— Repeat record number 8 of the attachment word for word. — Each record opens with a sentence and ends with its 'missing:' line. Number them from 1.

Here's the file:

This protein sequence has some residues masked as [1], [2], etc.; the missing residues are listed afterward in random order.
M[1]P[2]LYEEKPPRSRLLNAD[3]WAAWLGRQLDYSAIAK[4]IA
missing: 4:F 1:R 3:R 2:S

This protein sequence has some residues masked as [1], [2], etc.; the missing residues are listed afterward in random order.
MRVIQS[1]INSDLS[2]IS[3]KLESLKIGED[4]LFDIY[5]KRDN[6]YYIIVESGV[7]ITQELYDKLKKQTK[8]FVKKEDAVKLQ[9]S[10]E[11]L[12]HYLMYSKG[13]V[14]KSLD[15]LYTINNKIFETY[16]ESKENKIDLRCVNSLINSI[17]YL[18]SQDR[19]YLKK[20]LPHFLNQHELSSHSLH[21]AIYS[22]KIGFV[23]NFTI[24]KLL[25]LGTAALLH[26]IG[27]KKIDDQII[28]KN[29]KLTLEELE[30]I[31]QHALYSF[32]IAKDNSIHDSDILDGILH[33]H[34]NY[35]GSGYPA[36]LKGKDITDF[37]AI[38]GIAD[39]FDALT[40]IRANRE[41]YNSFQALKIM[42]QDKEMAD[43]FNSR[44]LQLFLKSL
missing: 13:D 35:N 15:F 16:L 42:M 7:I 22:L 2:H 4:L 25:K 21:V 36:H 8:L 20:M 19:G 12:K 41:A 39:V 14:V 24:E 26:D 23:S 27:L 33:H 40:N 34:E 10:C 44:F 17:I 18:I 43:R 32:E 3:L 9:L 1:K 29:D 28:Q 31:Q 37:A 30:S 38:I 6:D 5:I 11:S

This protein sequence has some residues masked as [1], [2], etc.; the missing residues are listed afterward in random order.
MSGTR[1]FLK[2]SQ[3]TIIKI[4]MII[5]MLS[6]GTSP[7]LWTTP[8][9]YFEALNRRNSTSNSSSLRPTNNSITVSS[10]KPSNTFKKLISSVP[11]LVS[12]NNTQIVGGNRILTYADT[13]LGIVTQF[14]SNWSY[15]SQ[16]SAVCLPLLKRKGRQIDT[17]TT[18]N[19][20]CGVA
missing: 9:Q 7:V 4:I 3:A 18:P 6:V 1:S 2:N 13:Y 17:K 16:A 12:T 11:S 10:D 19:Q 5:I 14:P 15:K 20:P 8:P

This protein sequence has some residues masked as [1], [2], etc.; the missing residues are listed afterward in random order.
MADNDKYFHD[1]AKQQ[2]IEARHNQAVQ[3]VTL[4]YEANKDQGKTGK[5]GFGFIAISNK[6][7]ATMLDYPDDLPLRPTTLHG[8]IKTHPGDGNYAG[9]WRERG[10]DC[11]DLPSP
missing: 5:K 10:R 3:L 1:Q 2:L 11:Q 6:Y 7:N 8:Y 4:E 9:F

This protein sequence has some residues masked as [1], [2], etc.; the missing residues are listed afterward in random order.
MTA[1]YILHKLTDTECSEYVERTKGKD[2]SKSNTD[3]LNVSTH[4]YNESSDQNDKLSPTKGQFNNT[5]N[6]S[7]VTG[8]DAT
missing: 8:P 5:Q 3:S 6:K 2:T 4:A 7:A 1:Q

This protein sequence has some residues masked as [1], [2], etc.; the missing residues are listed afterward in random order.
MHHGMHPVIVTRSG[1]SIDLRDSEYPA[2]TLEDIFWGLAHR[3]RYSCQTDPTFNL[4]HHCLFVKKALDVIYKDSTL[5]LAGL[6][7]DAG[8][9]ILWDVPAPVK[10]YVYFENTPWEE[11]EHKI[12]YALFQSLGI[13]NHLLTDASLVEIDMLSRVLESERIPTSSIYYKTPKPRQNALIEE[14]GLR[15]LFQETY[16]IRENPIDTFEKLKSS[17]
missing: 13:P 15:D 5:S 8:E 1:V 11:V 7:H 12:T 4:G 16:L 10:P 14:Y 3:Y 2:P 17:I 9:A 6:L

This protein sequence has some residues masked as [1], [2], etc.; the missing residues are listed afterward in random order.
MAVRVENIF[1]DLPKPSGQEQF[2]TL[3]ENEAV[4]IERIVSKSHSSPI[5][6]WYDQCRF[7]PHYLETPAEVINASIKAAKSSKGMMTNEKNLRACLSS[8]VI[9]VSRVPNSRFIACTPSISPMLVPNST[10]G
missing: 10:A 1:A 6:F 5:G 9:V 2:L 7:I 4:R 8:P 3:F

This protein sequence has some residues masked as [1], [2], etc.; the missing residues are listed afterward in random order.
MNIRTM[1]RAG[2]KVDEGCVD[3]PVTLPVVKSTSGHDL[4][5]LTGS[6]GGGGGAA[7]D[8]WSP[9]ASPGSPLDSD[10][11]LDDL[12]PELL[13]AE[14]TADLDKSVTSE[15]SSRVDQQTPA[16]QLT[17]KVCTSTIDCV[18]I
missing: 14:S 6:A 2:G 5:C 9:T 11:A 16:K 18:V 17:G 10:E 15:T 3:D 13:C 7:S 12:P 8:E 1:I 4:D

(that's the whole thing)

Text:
This protein sequence has some residues masked as [1], [2], etc.; the missing residues are listed afterward in random order.
MNIRTM[1]RAG[2]KVDEGCVD[3]PVTLPVVKSTSGHDL[4][5]LTGS[6]GGGGGAA[7]D[8]WSP[9]ASPGSPLDSD[10][11]LDDL[12]PELL[13]AE[14]TADLDKSVTSE[15]SSRVDQQTPA[16]QLT[17]KVCTSTIDCV[18]I
missing: 14:S 6:A 2:G 5:C 9:T 11:A 16:K 18:V 17:G 10:E 15:T 3:D 13:C 7:S 12:P 8:E 1:I 4:D